Tyre Davis started the ABroadWay Youth Passport Scholarship Program and has since awarded funds to four winners.
Tyre Davis remembers seeing dump trucks haul mounds of tomatoes into Buñol, Spain, in preparation for the La Tomatina annual food fight. It was August 2017, and he was in the city’s main plaza watching the pre-fight ritual, “Palo Jabón”—in which people try to climb a greased pole to reach a ham placed on top. The tomatoes rolling past him were about to become the highlight of his trip.
He’d tried to come to the event in 2013, but a plane delay caused him to miss it. This time, though, he was there on time and ready to throw some tomatoes.
“You can’t prepare yourself for that. And it’s unbelievable fun, unbelievable fun,” Davis said. “People being able to be free and loose, and I’m just chucking tomatoes in the middle of town—that was crazy.”
Davis, a recreation supervisor for the city of Phoenix, hit the milestone of traveling to 100 countries in April, when he visited Andorra for the first time.
“People who travel, they’re going to go to France, they’re going to go to Spain or whatever. Those places I’ve been, but Andorra gets missed,” the 44-year-old Arizona native said. “And I’m just like, ‘I’m going to go and that’s going to be my 100.’”
The Road to 100
Davis’ first international trips were to Mexico and Canada, but his first overseas trip came during Thanksgiving of 2002, when he went to Paris.
“I took French in high school and one day I was like, ‘No, I want to go to France,’” he said. “And so I looked up plane tickets and—crazy—it was like a $300 plane ticket from Phoenix to Paris, and I’m like, ‘I’m going.’”
Davis decided to prioritize travel in his life and used any time off he could to see more countries. By the time 2020 came around, he had visited 86 countries and realized hitting 100 was an attainable goal.
The COVID-19 pandemic’s pause on international travel slowed him down, but in April he made up for lost time, visiting Morocco, Andorra, Spain, and (once again) France—hitting that 100-country milestone during his trip to the same place where his travel journey began.
Davis said his favorite country has come to be Spain, which he’s visited multiple times. Besides La Tomatina, he was in the country for another big event—the Running of the Bulls in Pamplona.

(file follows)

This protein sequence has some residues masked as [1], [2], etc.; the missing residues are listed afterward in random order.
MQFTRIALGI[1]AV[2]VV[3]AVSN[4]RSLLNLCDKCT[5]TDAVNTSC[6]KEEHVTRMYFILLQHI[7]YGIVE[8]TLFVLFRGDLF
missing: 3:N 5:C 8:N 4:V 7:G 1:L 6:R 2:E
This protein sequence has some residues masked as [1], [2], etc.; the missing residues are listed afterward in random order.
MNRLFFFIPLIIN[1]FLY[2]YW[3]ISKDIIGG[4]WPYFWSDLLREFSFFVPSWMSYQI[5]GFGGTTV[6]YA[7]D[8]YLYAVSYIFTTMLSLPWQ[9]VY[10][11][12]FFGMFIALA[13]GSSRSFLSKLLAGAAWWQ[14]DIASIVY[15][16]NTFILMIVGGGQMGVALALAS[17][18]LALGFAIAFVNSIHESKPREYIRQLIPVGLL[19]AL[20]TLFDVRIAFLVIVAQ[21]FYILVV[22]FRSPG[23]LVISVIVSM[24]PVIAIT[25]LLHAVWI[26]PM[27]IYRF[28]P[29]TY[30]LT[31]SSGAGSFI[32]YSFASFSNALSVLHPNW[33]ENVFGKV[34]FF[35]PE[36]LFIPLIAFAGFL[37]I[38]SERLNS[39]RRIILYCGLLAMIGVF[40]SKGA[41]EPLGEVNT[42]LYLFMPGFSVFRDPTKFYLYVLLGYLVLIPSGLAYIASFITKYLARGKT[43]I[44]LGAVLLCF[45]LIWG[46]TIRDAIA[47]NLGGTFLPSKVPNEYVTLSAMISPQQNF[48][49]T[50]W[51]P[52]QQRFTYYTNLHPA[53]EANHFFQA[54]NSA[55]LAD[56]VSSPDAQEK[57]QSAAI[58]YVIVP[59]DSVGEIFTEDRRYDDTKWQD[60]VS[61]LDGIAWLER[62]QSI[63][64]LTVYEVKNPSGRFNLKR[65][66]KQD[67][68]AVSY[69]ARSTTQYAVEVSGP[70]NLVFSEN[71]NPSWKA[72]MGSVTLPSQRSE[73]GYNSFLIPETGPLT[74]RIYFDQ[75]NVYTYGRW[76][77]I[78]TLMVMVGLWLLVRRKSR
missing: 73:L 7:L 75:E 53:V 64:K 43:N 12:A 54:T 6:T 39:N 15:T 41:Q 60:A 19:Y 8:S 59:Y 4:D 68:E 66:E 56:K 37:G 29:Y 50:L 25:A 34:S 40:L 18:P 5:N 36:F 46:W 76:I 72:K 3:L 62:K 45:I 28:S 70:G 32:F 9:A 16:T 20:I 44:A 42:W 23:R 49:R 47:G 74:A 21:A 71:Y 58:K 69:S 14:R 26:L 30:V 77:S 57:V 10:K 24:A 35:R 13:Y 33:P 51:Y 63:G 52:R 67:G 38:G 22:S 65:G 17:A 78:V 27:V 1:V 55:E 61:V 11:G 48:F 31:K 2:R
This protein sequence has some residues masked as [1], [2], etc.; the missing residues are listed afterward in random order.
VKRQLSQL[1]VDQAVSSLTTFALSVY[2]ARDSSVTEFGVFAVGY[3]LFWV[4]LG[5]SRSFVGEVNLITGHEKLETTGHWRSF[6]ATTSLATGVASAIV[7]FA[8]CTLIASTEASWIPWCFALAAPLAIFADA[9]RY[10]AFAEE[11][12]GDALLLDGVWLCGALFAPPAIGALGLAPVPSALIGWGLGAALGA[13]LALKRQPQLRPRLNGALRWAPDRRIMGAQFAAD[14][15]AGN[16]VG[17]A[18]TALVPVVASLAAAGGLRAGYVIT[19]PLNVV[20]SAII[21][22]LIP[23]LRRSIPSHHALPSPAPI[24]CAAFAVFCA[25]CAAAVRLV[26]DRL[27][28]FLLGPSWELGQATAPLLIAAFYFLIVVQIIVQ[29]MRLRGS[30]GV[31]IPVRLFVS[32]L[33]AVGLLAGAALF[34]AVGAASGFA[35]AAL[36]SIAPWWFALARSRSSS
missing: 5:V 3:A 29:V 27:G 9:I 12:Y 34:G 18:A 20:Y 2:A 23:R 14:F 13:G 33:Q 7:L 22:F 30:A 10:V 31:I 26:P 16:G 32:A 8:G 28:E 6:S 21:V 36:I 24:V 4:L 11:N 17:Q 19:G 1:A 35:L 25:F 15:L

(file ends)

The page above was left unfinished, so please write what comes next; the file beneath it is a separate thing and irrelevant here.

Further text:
“There’s always something magical about [Spain], and things that you wouldn’t expect to see,” he said.
In Ghana, Davis visited locations where slave ships left the country to go to the US—a reality that hit Davis hard.
“History is interesting and it shouldn’t be just read,” he said. “I think you just need to experience [it] to get the appreciation for it and why freedom is so important and why it’s so important to respect history so we don’t repeat it.”
Davis has visited all 50 states, as well as all seven continents.
On his journey to Antarctica, he ran into the “Amazing Race” filming crew—in both Chile and Argentina.
“I’m like, ‘I’m onto something here, we’re catching ‘Amazing Race,’” he said.
On the boat ride there, Davis overheard three fellow travelers who didn’t know each other discover they had all climbed Mount Kilimanjaro in Tanzania with the same guide—a coincidence that Davis called “insane.”
Helping Others Travel
Davis felt travel had such a positive impact on his life that he wanted to help other young people see the world.
In February 2020, he started the ABroadWay Youth Passport Scholarship Program—which provides passport funding and kits for young people interested in traveling. In the beginning, Davis funded the program entirely himself. After he announced the project on social media, his traveler friend Ebone Johnson began contributing, and others joined in. Davis and Johnson now work together on the program, spreading the word about it on their Facebook pages.
ABroadWay Youth Passport has awarded funds to four young travelers since it began. Davis said he’s hoping to raise enough for six more scholarships this year.
Applicants must submit an essay explaining where they want to travel and why. A panel of judges reads the essays and chooses the winners. The awards pay for the winners’ passports and provide them with travel kits, including guides to their destinations, portable chargers, electric converters, and passport books.
“[The applicants] wrote these essays about why they wanted to go abroad…and just reinspired me,” Davis said. “I had started [traveling] later…24, 25. And here these are 16, 17-year-olds. I’m like, ‘Man, they’re getting a head start.’”
Advice for Travelers
Davis said he can’t see his life without travel anymore, and he finds there is power in sharing his experiences with others.
“I think [travel’s] changed my perspective on a lot of things,” he said. “Just being willing to understand other people and just making it a priority to understand other people.”
Davis’ advice for people who want to travel more is to keep an eye out for deals and understand that “cheap” doesn’t always mean a place is “less than”—he once stayed at a hotel in Guatemala for $15 a night that he said was the cleanest place he’s ever been.
And, overall, he said, people shouldn’t be afraid to experience a new culture or language.
“Don’t be scared, don’t be intimidated, and don’t think that it’s impossible,” he said.